Singles of the year: 81-90
Welcome back to in love with these times, in spite of these times, the fanzine that prefers The Game to Game of Thrones.
81. Brujeria “Viva Presidente Trump” (Nuclear Blast)
82. Sick Of It All “When The Smoke Clears” (Century Media)
83. Ketch “Linessa” (Berlin Underground)
84. Korpiklaani “FC Lahti” (Nuclear Blast)
85. Modular Phaze "Idealizacion Religiosa Alterada" (91 Records)
86. A. Paul “Fathom” (Sick Weird Rough)
87. Diego Hostettler & Krenzlin “Sector” (Wall Music)
88. Strobe “Degrading" EP (Hydraulix)
89. Hard Left “Strike For America” (Stomp & Stroll)
90. Schlachthofbronx “Haul & Pull Up, Vol. 1 – EP” (Rave And Romance)
Somewhat wistfully, we have to start with Brujeria. They really, really, really aren’t fond of Donald Trump. And to think that their single was recorded and released much earlier in the year, presumably at a time when Brujeria, even in their darkest, darkest moments, didn’t think that what happened could ever actually happen.
Luckily, via Finland, we have something more cheering to offer you. Yes, serious drinkers and folk-metal mentalists Korpiklaani have, rightly, been entrusted with writing the official club tune to celebrate 20 years of their local football team, FC Lahti, and the result is as suitably rousing as you’d want and expect, sounding towards the end every bit as folksily frantic as the Wedding Present’s faster Ukrainian adventures. Which puts this right up there in the footy songs pantheon, up with “Wo Ist Der Deutscher Meister” and Maximum Roverdrive’s “Goodnight Irene” (um, possibly). BTW if, like us, you suddenly found yourself asking whatever happened to Kuusysi Lahti, the answer is that they merged with Reipas Lahti to form FC Lahti, like an east-Scandinavian Dagenham and Redbridge.
Schlachthofbronx, from Munich, furnish the kind of impudent electronic noise which would suit Mark E. Smith so well to randomly prattle over (check the guy’s track record, check yr Von Südenfed back catalogue) but here it’s Londoner Riko Dan (a constant on these pages) and Jamaican dancehall stalwart Warrior Queen (who’s been absent from them for a few years now, we realise) who drop in to provide a super-distinctive vocal barrage.
Plenty of fine instrumental tunes here too, though. Ketch’s surely Berghau-bound “Linessa” (odd topic for a song, but makes a change from all the tunes of this ilk whose titles are just randomly-generated adjectives) reminds us just how brilliant Berlin is (and that’s before we even get on to Emil and the Detectives), whilst Swiss-born Diego Hostettler is another of those producers who came from a classical background, but now joins the massed ranks of rib-rattlingly beezer musicians currently thronging out German clubs. He also managed to release an EP triumphantly called “Disruptive Chickens” a few years ago, which rather helps him ingratiate himself with us. “Sector”, a hen-ergetic collabo with another of said producers (the Tresor DJ, Krenzlin), and on the label of a third (Berliner Mike Wall), is typical of the way that Germany has continued to dominate dancefloors this year.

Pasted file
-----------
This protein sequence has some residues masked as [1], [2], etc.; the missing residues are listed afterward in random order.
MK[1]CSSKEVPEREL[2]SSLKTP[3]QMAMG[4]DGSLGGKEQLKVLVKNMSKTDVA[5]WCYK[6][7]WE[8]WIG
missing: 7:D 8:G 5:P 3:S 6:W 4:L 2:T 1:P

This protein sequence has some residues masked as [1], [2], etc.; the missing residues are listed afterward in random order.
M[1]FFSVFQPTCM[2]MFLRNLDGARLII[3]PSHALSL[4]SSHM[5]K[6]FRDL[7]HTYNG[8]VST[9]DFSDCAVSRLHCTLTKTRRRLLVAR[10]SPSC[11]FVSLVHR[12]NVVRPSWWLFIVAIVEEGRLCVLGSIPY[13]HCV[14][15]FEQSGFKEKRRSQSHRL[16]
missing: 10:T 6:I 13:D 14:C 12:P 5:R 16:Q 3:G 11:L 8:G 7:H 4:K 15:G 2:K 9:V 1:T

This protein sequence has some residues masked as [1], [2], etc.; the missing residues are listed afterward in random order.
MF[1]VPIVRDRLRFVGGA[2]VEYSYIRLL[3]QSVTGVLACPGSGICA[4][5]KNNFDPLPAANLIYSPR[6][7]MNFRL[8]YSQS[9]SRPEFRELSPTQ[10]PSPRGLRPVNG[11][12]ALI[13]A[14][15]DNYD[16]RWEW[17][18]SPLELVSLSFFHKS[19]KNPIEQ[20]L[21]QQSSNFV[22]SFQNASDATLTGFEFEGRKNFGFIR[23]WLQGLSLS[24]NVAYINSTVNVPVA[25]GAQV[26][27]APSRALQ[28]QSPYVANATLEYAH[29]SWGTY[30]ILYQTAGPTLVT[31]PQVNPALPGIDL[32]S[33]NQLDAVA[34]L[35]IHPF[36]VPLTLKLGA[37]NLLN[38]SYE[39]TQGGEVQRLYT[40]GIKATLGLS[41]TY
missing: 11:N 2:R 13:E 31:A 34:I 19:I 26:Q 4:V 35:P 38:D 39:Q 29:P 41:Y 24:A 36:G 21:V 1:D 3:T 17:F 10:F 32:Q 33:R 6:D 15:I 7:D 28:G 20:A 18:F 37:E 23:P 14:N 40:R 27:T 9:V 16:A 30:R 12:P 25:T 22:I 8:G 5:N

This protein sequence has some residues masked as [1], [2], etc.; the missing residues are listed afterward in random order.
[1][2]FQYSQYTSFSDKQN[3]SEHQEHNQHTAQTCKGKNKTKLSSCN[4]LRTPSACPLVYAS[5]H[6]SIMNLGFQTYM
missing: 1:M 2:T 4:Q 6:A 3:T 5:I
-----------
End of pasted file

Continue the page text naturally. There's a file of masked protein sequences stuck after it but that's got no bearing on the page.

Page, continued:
Westward we go though, for in its year of Euro 2016 success, Portugal has also been showing the way with modestic tunes from Modular Phaze (on Cardao’s label, it also sports a Cindy remix: oh, we’re always down for a Cindy remix) and from Lisbon’s A. Paul, whose “Fathom” appropriately floods the dancefloor with dark sub-aqua basslines aplenty. But if you want something that’s more unapologetically in your face as well as harnessing your dancing feet, then you should probably salsa over to Strobe in the DJ booth, as he urges you to ‘lose control’ with the kind of all-analog synth, beat and hi-hat workout that has come to be the house speciality of longtime hardfloor heavy-hitters Hydraulix.
In your face in a slightly different way are New York’s ever-willing godfathers of HC, Sick Of It All, whose comeback EP on Century Media peaks with its full-spark shoutin' and stompin' title track. Also stomping about, this time over in Oakland, Hard Left’s “Strike For America” achieves the distinction of being our highest placed lathe-cut 6” of 2016. Their grunted SLF meets bare-skin street punk, also seen this year in their power punch-packed "Economy" 7", is still as glorious, yet incongruous a mix as ever: this latest anthem may not quite be up there with “Right To Work” but to our ears it’s aiming for the same kind of place, as Hard Left urge a general strike across the States. Mind you, just to come back to where we started this post, a newly authoritarian thread of US politics suggests they’re going to have their work cut out.